clock menu more-arrow no yes

Filed under:

Jaylen Brown the x-factor?

New, comments

Could Jaylen Brown be the key piece to the Celtics perimeter defense?

NBA: Milwaukee Bucks at Boston Celtics Winslow Townson-USA TODAY Sports

As the Celtics prepare to take on the Chicago Bulls in the first round, they’ll be doing something that they haven’t done since 2011; play as the favorites. As the one seed the Celtics have the luxury of having home-court throughout the first three rounds of the playoffs. They also won’t have to take on the Cavaliers again unless they meet up in the Eastern Conference Finals. But as we know, when it comes to the playoffs, matchups are the greatest indicator of success.

Versatility has been the Celtics bread and butter since Stevens has led the team. Guys like Avery Bradley, Jae Crowder, and Marcus Smart have gained a reputation as some of the fiercest perimeter defenders in the league. But there’s a catch. A player-type that has worked as a kind of kryptonite for the Celtics defense. You know it, too big for Avery Bradley, too quick for Jae Crowder. Demar Derozan, Jimmy Butler, and Paul George fit the bill. It doesn’t get talked about much because hey, can anyone really “stop” these guys? Probably not. But it’s possible to contain them with a player who has the right combination of strength and speed to bother them. And for the first time in a while the Celtics have just the guy. Without further ado, welcome to the postseason Jaylen Brown.

When the rookie started the season, I thought there was a chance he might be underwhelming defensively. From the games I watched at Cal, he looked like a player who tended to think too much on the court and played too far back when defending on-ball. Those are habits that he could break because of his athletic gifts, but something that he needed to learn quickly if he wanted to get rotation minutes on a winning team. He started off slow, at times painfully slow to the point where you could literally see Brown thinking on the court before he moved. But slowly things started to click, and Brown is now quietly one of the best defenders on the team. In 77 games this season, Brown has forced players that he defends to shoot 4% worse when he’s guarding him, the team’s defensive rating slightly decreases when he’s on the court, and the team’s steal and block percentages slightly rise.

What separates Brown from the other defenders the Celtics has is his unique ability to guard quick guards and his strength that allows him to guard bigger players.

Being able to defend some of the shiftiest guards in the league allows Boston to play big lineups such as the lineup of Smart, Brown, Crowder, Horford, and Johnson; a unit which has a +40.2 net rating. (Don’t be surprised to see that unit in the playoffs despite the fact it's barely played together in the regular season). Brown’s defensive versatility not only allows the Celtics to create favorable individual matchups, but gives the Celtics more size on the boards, a well-known team weakness. In lineups where the Celtics are making a conscious effort to play Brown in big lineups, I’d be willing to bet the impact on the boards would be substantial.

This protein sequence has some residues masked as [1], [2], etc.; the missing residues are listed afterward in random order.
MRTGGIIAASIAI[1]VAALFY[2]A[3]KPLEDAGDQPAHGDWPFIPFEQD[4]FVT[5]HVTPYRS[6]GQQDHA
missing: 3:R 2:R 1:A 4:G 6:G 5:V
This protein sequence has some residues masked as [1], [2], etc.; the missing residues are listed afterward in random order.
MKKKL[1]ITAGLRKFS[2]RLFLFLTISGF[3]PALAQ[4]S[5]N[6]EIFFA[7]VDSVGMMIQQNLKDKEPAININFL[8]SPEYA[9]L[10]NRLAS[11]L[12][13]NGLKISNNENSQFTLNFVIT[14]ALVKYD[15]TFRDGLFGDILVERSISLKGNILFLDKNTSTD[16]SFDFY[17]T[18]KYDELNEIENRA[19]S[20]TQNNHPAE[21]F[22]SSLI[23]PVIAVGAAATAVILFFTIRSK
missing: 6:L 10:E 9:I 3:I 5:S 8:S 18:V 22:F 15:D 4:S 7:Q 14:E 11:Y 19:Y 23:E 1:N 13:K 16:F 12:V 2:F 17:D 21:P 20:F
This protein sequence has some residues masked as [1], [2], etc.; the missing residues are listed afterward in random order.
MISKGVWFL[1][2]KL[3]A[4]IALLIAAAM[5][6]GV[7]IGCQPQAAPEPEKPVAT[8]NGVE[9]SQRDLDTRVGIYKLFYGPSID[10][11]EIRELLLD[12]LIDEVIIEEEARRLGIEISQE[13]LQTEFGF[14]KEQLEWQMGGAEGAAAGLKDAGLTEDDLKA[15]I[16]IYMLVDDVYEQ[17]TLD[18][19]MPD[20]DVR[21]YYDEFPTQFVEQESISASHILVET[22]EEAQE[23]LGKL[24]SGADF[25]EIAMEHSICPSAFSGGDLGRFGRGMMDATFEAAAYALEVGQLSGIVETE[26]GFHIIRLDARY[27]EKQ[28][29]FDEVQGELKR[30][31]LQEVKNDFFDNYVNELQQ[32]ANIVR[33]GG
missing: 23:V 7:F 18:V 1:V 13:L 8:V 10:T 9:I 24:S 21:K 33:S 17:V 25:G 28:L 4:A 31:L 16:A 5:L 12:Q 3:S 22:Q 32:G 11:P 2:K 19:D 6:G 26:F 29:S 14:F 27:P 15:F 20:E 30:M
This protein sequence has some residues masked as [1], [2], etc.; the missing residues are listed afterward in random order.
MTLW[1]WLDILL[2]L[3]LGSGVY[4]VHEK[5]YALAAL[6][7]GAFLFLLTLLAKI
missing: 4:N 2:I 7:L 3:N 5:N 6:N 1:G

The Celtics will have the task of going up against Jimmy Butler and Dwayne Wade, some of the best mid-post operators in the league. After an up and down season last year, Wade went into the postseason and put up 21.4 ppg, 4.3apg, and 5.6rpg along with 52.2% shooting from three. And Jimmy Butler has gone absolutely nuts this past month, averaging 27.4ppg, 6.6rpg, and 5.6apg. The good news? In matchups against the Celtics, Butler has only been held to 36% shooting from the field and has been held to only 20.3ppg. And Wade has had similar struggles, averaging a plus-minus of -16 against the Celtics and only shooting 38.1% from the field. In Jaylen Brown’s 18mpg against the Bulls this season he has posted plus-minus of +5.2, has shot 47.4% from the field, and the team has posted a defensive rating of 102 when he’s on the floor against Chicago, equivalent to the third-best defense in the league.

When Marcus Smart asked by our own Jared Weiss about what being in the playoffs for the first time would be like for Jaylen Brown, his sentiment was one that many shared:

In his first year, Brown will already be tasked with filling a defensive hole that some of the opposing team's best players occupy. If the road to 16 goes through Boston, then the Celtics will need the best from their lottery pick. That test begins today.